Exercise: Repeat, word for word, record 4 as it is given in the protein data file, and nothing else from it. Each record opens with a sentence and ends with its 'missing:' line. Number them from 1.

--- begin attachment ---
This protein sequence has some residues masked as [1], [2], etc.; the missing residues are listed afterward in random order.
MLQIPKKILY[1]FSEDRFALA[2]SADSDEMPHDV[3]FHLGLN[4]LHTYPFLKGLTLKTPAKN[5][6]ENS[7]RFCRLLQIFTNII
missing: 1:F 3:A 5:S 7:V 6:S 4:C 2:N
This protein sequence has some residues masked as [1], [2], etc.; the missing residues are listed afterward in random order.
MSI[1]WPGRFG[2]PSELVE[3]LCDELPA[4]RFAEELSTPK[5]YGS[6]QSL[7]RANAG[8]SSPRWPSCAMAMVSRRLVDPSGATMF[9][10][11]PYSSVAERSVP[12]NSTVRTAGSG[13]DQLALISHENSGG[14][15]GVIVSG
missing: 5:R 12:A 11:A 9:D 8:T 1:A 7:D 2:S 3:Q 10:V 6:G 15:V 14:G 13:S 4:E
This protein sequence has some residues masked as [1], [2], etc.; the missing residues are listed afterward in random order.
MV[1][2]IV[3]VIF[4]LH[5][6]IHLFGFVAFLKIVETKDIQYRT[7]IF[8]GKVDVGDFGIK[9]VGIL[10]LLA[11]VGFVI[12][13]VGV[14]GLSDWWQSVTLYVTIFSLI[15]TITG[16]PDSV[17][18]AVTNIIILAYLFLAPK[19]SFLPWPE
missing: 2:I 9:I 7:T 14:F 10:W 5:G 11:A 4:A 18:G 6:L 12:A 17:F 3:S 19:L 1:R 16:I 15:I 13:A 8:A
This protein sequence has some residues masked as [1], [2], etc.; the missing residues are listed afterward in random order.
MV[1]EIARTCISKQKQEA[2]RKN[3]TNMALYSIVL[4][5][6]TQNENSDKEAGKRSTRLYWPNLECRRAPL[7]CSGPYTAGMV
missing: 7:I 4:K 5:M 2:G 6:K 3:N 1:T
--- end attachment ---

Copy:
This protein sequence has some residues masked as [1], [2], etc.; the missing residues are listed afterward in random order.
MV[1]EIARTCISKQKQEA[2]RKN[3]TNMALYSIVL[4][5][6]TQNENSDKEAGKRSTRLYWPNLECRRAPL[7]CSGPYTAGMV
missing: 7:I 4:K 5:M 2:G 6:K 3:N 1:T